Type C MPO

Also known as pairs flipped cables, these are the most complicated of the three. In Type C, each pair of strands is flipped along the run of the cable. That means 1 and 2 swap places, 3 and 4 swap places and so on. You can see why this type of cable requires a little extra though to use effectively.

Types of MPO Methods

Also known as pairs flipped cables, these are the most complicated of the three. In Type C, each pair of strands is flipped along the run of the cable. That means 1 and 2 swap places, 3 and 4 swap places and so on. You can see why this type of cable requires a little extra though to use effectively.

Now that we have some basics covered, we can talk about ensuring matching polarity in the MPO systems. The methods utilize fiber patch cables. A standard patch cable is known as an A-B cable. It’s a straight cable where AB is on one end and BA is on the other. Conversely, an A-A patch cable does not have this alignment, and it can be used to flip the positions on one side of an MPO connection.

Method A

As you guessed from the name, this method is used for aligning Type A cables. Since the straight cables don’t achieve proper alignment on their own, you need to mix and match your two kinds of patch cables. With an A-B patch on one end and an A-A on the other end, you’ll get proper polarity and everything works. The tricky part is ensuring that you are getting male-female matches across the board. As long as you remember to use one of each patch cable, the limit combinations are easy enough to handle.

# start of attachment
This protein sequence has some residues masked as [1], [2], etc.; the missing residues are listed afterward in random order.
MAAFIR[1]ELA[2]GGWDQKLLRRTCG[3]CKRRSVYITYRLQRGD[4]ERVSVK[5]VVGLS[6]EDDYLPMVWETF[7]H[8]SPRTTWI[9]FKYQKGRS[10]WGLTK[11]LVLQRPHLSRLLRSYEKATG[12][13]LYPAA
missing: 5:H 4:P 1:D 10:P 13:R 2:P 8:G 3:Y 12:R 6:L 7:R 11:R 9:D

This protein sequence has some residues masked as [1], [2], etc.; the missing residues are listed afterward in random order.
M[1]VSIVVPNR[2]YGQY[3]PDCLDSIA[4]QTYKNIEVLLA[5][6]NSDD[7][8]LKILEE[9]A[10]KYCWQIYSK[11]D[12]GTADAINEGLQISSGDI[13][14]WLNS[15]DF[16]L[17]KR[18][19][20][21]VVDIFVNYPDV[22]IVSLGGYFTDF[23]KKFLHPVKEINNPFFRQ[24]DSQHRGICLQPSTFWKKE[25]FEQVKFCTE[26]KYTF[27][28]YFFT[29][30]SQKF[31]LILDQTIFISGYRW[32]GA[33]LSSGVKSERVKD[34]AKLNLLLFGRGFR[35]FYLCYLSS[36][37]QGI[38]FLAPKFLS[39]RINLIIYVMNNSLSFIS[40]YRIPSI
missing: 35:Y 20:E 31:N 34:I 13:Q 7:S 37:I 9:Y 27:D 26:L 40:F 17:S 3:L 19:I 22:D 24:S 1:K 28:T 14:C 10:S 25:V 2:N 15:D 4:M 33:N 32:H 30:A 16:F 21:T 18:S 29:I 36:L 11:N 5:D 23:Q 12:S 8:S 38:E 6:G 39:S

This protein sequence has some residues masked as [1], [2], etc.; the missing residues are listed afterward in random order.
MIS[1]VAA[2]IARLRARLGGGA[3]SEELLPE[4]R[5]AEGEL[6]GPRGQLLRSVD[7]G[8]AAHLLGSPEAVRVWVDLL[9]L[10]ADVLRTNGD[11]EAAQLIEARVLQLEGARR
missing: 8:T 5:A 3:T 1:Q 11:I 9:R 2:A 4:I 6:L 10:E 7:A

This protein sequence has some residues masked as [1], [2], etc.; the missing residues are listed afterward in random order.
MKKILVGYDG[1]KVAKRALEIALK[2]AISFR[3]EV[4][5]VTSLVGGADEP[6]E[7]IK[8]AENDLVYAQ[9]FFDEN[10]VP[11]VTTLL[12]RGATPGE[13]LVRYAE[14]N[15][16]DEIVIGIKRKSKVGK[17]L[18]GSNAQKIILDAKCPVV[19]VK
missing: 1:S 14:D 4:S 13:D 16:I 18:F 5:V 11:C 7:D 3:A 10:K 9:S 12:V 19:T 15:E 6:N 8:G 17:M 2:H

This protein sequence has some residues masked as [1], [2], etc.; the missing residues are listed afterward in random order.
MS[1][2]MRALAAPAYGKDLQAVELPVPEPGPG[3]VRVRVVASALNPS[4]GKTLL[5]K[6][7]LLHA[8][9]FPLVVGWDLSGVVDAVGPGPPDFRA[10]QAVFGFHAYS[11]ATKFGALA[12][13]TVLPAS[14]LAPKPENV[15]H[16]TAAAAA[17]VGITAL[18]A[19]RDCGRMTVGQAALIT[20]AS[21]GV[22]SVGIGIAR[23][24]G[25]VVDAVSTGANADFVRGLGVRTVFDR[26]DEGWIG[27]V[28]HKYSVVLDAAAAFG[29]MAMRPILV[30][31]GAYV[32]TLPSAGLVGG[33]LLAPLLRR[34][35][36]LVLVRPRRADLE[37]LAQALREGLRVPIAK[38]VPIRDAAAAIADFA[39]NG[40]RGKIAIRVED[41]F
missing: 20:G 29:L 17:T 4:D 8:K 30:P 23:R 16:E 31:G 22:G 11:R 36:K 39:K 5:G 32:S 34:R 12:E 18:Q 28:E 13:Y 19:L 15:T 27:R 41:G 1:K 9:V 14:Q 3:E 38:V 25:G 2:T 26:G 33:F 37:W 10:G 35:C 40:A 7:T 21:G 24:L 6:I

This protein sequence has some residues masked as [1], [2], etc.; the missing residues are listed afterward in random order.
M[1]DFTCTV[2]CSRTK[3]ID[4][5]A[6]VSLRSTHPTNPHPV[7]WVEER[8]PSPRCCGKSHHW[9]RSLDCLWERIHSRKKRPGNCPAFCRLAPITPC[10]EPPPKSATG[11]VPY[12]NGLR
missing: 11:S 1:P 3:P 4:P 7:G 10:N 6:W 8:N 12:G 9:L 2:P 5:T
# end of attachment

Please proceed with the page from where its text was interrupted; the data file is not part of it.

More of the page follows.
Method B

Aligning Type B cables is the easy part of all of this. They don’t require any extra flipping, so use an A-B patch cable at each end.

Method C

Type C cables are interesting. With a 12-strand cable, you can simply use an A-B patch on each end and your polarity is fine. The pair crossing built into the cable takes care of the problem. However, when you upgrade to 24-pair cables, things get exponentially more complicated, and standard patch cables no longer suffice.

40/100 GbE

So far, we’ve discussed polarity methods for 12-fiber cables. Applications that need 24-fiber cables are clearly more complicated. Because position matching has so many options, there isn’t a clear standard to follow. Instead, we can simplify 24-fiber designs with a simplified rule. Stick with Type A cables and use a Type AF cassette. With this cassette, you won’t need the A-A patch cable and things are as simple as possible.

That said, you still need to meticulously check the alignment pins with the cassette to ensure the positions match accordingly. Another rule to help with this is to stick with female cassettes and male-to-male trunk cables. This forces you to employ female-to-female patch cords, and they’re better for avoiding transceiver damage.

Polarity is a simple concept with complicated applications. These rules simplify the equations and can help you save time and stress when installing and operating MPO systems. With polarity conquered, you have access to some of the most powerful networking technology in the world today.

Additional Learning Center Resources